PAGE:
Danish journalists collected over 2000 euros to support Ukraine’s first annual award for investigative journalism.
Henrik Kaufholz, one of SCOOP’s founding fathers, tonight (April 23, 2014) received the prestigious Carsten Nielsen Prize, awarded by the Danish Union of Journalists. Carsten Nielsen was the first president of the DUJ, and the prize is given to a journalist “who has made an impact on society or cultural debate or distinguished him/herself with a particular professional effort”.
The prize was awarded by DUJ president Mogens Blicher Bjerregaard, who stated:
“The Carsten Nielsen award this year goes to a person who is so involved in investigative journalism that he knows its importance for the development of a democracy. He knows that investigative reporting can topple governments and start revolutions – not that this is important in itself, but because people in countries, where the media work in difficult conditions, also have rights to get an insight into the decisions of their politicians.”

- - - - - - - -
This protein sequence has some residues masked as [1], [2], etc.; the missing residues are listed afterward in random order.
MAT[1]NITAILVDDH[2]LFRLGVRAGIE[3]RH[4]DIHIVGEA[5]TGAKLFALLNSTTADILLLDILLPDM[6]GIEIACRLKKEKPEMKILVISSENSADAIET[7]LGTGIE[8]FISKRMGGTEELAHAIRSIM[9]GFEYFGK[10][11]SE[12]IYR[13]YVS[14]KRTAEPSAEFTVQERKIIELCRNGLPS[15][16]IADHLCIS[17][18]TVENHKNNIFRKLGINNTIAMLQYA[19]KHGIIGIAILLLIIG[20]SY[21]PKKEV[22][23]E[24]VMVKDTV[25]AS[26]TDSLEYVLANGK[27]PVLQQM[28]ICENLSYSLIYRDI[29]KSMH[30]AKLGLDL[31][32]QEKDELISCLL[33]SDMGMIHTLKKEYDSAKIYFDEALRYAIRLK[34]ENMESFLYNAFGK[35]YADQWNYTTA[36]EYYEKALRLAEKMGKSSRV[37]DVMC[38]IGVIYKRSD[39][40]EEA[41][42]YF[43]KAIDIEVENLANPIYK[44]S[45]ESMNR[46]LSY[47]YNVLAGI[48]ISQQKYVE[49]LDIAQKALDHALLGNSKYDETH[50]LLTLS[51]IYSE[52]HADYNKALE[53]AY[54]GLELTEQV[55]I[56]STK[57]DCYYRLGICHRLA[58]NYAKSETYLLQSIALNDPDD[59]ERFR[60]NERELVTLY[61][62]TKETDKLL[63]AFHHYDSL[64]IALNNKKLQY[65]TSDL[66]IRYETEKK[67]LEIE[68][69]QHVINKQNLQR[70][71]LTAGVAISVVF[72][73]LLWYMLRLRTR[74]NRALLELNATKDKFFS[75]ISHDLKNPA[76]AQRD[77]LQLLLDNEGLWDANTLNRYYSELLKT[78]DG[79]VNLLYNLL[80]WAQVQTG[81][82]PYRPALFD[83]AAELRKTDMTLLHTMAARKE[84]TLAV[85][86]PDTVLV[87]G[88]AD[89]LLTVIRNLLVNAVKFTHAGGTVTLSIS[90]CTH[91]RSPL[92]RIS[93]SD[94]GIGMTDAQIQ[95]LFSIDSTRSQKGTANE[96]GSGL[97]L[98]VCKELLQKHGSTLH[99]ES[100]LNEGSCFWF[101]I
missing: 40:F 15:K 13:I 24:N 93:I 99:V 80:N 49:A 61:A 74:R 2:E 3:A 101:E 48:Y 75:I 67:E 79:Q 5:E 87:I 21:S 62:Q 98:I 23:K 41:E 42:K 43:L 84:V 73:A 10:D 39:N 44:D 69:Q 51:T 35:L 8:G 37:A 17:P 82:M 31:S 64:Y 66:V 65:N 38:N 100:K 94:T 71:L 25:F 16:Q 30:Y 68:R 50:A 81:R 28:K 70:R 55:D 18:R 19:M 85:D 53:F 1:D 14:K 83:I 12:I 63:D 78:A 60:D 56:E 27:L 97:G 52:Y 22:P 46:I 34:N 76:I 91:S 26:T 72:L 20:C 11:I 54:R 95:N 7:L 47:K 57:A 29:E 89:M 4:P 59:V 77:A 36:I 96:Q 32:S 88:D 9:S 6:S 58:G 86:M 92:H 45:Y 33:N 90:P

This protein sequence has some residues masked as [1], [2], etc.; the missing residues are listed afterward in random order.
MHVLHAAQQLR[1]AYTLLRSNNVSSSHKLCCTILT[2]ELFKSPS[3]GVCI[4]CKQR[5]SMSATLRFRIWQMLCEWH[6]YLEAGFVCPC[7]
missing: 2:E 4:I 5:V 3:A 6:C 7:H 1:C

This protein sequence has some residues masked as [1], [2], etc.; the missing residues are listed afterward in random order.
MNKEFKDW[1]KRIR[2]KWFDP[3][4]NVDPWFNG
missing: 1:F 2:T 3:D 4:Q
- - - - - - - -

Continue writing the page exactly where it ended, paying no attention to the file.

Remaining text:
“Journalists in Moldova, Belarus, Armenia and Azerbaijan know the recipient as well as we do – maybe even better. Because in these countries he has done a unique voluntary international work.”
SCOOP is one of the very visible results of this work, and Blicher Bjerregaard pointed to the work these months with Yanukovychleaks, which would maybe not have been possible without SCOOP and Henrik Kaufholz’ work to promote and develop investigative journalism and the qualifications among journalists..
The prize was awarded at the DUJ bi-annual Professional Forum with around 300 participants. In his thank you-note, Henrik Kaufholz encouraged all the participants to contribute to a sum to constitute the prize to the first national award for investigative journalism in Ukraine. The prize will be handed out the first time on June 6 this year, and Kaufholz promised to double any collected amount up to 1000 euro with his own prize money.
The participants more than lived up to any expectations and collected more than 2000 euros. All in all, a prize of 1000 euro is now guaranteed for the first three years for good investigative journalism in Ukraine.